...Seven years ago, The LEAF was (and still is) a far superior BEV for most buyers, for having the "better" conductive battery cooling design...
My 2013 volt meanwhile uses the same kwhrs to charge today 47,000 miles later as it did new.
Discharges the same 10.3kwhrs today as it did new.
This guys EV range is within the margin of errorhttps://www.voltstats.net/Stats/Details/1579
Maybe a battery temperature system is a good idea?
No, it's not, and neither was the Gen one Volt, as used by most of its drivers.
The primary message from that link you supplied is what an extremely poor PHEV design the gen one Volt was.
All the extra cost and complexity, all the compromises in interior and room and drivabilty, all the kWh drained from the grid, that Volt still got only ~59 miles of range from each gallon of the ~6,750 gallons gas it used, while emitting ~90,000,000 gallons of C02 just from the tailpipe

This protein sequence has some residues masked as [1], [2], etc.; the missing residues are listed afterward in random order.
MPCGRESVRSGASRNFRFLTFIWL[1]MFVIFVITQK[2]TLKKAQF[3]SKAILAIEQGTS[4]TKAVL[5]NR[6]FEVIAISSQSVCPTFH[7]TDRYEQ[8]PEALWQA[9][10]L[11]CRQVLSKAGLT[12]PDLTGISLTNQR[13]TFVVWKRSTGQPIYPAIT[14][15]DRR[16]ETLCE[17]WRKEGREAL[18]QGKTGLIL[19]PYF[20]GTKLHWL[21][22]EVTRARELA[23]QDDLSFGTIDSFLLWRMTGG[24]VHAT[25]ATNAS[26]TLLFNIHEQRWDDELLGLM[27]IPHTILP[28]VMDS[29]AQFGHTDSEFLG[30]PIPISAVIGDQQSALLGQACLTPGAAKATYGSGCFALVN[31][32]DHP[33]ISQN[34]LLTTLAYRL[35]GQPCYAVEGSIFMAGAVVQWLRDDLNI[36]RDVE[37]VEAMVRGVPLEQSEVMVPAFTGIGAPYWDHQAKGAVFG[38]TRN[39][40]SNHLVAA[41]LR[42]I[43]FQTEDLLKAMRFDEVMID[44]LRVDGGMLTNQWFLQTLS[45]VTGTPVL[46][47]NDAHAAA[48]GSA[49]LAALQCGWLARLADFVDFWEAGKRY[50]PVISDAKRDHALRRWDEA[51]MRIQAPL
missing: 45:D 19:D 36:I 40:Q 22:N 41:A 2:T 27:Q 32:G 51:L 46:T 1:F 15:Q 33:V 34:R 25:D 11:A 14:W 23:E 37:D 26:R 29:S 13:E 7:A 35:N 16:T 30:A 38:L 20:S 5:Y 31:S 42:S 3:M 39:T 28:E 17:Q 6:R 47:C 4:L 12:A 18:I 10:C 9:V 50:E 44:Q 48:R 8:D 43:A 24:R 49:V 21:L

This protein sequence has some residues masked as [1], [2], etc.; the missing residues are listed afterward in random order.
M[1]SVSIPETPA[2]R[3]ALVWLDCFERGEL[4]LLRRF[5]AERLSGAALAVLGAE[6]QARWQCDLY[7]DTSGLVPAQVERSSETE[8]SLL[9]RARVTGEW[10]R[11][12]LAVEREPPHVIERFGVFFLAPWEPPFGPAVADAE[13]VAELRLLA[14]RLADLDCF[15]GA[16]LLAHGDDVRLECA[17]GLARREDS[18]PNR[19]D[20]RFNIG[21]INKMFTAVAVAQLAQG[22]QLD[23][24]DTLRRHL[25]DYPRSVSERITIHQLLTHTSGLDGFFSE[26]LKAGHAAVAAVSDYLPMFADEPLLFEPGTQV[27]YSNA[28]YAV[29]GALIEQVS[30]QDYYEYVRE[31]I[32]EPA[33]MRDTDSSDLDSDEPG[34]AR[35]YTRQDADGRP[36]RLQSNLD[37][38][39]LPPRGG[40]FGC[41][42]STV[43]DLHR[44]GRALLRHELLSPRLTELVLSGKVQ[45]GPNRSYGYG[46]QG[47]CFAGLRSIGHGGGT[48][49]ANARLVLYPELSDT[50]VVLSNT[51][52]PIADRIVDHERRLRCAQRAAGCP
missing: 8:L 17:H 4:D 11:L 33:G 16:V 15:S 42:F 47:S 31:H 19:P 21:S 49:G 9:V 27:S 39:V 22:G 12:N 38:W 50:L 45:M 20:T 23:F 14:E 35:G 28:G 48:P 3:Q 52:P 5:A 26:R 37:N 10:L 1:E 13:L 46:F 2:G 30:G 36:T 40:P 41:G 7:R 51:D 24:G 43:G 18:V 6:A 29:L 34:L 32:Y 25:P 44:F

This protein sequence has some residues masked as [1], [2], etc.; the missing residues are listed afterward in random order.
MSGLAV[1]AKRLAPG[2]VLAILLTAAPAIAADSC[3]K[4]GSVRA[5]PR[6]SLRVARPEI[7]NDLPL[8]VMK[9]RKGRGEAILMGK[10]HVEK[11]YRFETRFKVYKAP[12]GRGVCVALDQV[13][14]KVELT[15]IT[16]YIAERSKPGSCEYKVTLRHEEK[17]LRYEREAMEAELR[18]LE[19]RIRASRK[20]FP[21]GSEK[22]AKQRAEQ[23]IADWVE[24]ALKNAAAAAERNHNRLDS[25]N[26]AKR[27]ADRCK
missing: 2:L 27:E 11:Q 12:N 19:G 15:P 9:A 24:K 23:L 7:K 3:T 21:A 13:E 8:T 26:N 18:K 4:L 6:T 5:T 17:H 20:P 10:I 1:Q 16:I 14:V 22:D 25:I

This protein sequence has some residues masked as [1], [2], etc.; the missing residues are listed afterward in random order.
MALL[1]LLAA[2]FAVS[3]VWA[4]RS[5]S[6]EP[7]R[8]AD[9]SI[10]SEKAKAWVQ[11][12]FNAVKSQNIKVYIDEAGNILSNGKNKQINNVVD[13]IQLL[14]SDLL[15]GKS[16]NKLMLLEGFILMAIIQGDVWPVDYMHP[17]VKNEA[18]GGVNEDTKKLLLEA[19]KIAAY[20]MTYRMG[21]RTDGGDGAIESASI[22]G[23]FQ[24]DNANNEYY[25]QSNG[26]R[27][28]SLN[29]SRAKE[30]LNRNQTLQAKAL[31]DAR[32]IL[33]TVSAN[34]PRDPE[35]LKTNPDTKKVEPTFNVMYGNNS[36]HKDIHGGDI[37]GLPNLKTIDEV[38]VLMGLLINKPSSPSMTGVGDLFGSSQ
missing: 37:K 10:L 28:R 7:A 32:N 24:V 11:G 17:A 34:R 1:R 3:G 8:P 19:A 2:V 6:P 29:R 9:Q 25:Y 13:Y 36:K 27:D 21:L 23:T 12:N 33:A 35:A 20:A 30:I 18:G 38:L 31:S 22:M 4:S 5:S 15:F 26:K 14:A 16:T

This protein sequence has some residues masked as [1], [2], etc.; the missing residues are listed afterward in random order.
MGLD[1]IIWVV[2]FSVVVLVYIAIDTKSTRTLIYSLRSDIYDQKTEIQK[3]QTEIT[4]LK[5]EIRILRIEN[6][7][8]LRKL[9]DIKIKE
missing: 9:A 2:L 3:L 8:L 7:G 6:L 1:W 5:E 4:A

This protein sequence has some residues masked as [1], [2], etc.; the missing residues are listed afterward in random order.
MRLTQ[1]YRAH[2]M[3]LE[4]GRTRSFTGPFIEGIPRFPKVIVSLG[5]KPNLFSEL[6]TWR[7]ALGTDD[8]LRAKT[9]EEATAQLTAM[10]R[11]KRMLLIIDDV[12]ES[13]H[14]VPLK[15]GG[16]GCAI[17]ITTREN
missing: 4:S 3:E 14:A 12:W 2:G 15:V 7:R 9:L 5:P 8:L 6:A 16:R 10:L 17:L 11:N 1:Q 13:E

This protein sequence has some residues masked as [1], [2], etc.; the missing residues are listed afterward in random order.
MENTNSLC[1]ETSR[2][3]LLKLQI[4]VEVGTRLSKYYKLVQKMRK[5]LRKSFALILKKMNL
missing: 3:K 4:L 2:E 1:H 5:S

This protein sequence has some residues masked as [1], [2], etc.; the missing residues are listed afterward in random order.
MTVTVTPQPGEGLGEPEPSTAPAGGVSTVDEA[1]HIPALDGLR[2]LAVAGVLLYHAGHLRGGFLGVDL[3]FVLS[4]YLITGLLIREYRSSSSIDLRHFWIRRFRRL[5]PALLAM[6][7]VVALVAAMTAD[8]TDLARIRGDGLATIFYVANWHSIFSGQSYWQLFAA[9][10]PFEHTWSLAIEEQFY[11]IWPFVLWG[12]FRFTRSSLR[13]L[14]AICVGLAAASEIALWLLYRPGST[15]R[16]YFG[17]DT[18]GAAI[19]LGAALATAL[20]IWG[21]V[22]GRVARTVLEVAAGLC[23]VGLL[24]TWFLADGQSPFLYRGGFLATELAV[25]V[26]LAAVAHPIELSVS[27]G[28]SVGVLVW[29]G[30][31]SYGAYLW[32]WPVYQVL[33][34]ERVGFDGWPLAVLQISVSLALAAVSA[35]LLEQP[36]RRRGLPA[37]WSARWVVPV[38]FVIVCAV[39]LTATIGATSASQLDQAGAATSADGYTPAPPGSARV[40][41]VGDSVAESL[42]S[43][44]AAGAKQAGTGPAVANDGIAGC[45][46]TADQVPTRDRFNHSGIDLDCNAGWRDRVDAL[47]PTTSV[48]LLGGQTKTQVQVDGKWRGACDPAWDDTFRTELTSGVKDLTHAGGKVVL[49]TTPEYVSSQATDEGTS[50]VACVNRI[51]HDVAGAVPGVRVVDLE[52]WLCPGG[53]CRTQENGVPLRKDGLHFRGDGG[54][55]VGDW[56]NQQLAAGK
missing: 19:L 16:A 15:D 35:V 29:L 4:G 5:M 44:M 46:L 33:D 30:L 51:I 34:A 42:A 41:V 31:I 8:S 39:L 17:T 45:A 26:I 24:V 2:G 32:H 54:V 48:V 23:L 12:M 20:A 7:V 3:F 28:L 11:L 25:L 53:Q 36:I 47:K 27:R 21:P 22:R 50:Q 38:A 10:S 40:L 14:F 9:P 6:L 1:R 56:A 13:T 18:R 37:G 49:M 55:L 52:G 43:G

God-only-knows how many more millions of gallons of CO2 this monstrosity produced in the production process, and in generation of electricity so inefficiently used during the ~35% of the miles driven when it was not fueled by gas.
What the Volt gen one proved is that batteries carried in a refrigerated case and acting primarily as deadweight, rather than supplying propulsion energy, will indeed last a very long time
My LEAF, nearing the end of it's seventh (and hottest yet) baking North-Sacramento-Valley Summer, and after ~56 k gas-free miles, traveled 104.2 miles Tuesday on a single charge without even reaching the VLBW.
And also (possibly) nearing the end of my LEAF pack's first life
, it still has over 50% more electric range under all conditions than any Gen one Volt did on the day of delivery.